This course offers an intensive study in analytical and theoretical approaches to 20th-century art music. Students will develop fluency in the analytical and theoretical tools that typically fall under the rubric of “set theory”—the lingua franca of post-tonal analysis—and explore the ways in which that apparatus can be applied profitably in the analysis of diverse 20th-century repertories. We will seek to foster a critical awareness of both the virtues and limits of set-theoretic approaches, employing alternative means of discussing the music at hand when that is warranted. In addition to readings—which will be drawn both from the scholarly literature and from texts on post-tonal theory—coursework will consist of weekly assignments (including problem sets), brief analytical presentations, a midterm, a final, and a final paper.

MUSI 26100: Introduction to Composition

AUGUSTA READ THOMAS

M,W 4:30-5:50 pm

Designed for beginning composers to practice and hone the nuances of their musical craft, this course introduces some of the fundamentals of music composition through a series of exercises as well as several larger creative projects. Professional musicians will perform students’ exercises and compositions.

This is primarily a creative, composing course. Through a combination of composition assignments, listening, discussion, analysis, and reading, we will explore and practice the fundamental aspects of music composition. Repertoire study, harmony, counterpoint, rhythm, orchestration, timbre, form, transformation, and several other pertinent essentials are included in the curriculum. This laboratory-style, practical course is interactive and discussion-based.

MUSI 28500: Musicianship Skills

PHILIP KL​OECKNER

F 1:30-2:20​ pm

This is a yearlong course in ear training, keyboard progressions, realization of figured basses at the keyboard, and reading of chamber and orchestral scores. Classes each week consist of one dictation lab (sixty minutes long) and one keyboard lab (thirty minutes long).

MUSI 29700:​ Music Independant Study

Arranged with faculty

This course is intended for students who wish to pursue specialized readings in music or to do advanced work in composition.

MUSIC ENSEMBLES


GRADUATE COURSES

MUSI 31100: Tonal Analysis

LAWRENCE ZBIKOWSKI

M,W 1:30-2:50 pm

This course introduces fundamental tools of tonal analysis, applied to music of the eighteenth and early nineteenth centuries. Of particular importance will be Heinrich Schenker’s influential theory of linear analysis, which we will explore primarily through application. We will also discuss—and practice—the art of good analytic writing and rhetoric through the reading (and emulation) of model analyses.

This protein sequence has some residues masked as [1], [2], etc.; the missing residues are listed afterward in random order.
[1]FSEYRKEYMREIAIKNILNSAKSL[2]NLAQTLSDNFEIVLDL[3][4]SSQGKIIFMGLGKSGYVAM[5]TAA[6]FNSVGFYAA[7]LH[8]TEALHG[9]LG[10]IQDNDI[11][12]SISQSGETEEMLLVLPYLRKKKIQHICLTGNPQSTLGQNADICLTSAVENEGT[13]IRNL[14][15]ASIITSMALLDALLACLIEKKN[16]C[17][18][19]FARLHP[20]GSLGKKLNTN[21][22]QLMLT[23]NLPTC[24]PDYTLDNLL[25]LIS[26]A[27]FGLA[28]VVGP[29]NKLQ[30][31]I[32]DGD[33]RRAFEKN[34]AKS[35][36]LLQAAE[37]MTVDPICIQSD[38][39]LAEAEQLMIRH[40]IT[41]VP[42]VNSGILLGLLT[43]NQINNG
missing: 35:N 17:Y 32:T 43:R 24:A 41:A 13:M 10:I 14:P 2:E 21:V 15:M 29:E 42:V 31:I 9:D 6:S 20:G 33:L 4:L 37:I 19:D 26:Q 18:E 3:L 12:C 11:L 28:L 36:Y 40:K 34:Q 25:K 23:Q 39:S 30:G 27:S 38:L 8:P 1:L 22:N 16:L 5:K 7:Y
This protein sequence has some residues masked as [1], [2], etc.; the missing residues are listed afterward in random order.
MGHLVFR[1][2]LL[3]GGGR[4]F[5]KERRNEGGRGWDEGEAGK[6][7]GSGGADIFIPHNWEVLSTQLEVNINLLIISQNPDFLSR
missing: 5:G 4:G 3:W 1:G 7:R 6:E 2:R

Note: Music 31100 is conceived as a preparation and foundation for Music 31200, which follows in Spring term.

MUSI 31516: Ethnomusicological Analysis

PHILIP BOHLMAN

R 1:30-4:20 pm

In this proseminar in analysis we examine the concepts and structures of mode that stretch from South Asia across the Middle East to the Mediterranean. We concentrate our comparative study on Arabic maqām, Turkish makam, Persian radif, North Indian/Hindustani rāg, and South Indian/Karnatak rāga. Historically, processes and patterns of exchange between classical, popular, and folk musics in these regions have shaped ideas of melody and form, vocal practice and instrumental accompaniment, improvisation and composition, bearing witness to similarities and cross-influences no less than to distinctive local and regional music cultures. To know and understand the music cultures of the Middle East and South Asia, as well as Muslim regions of Central and East Asia, it is indispensable also to understand the practices of improvisation and composition we analyze in this proseminar.

Our own approach to mode will begin with study of historical approaches to music theory, Arabic, Persian, and Turkish treatises in the Middle East, and the great Sanskrit works on music and the arts, such as the Nāṭyaśāstra. Students will also acquire critical approaches to analysis through a series of transcription and analysis exercises. All students participating in the proseminar, whether ethnomusicologists, for whom the course is a requirement, or auditors wishing to learn about the concepts of mode that dominate much of Asia, will be expected to contribute by analyzing their own transcriptions. The final project will combine the analysis of a major repertory of the student’s own choice and a paper interpreting that repertory. Students in all subdisciplines of music, as well as many who study the languages and cultures of the Middle East and South Asia, are welcome to take the proseminar.

MUSI 32416 Proseminar: Music in Early Modern Europe, 1600-1800

ROBERT KENDRICK

M 9:30-12:20 pm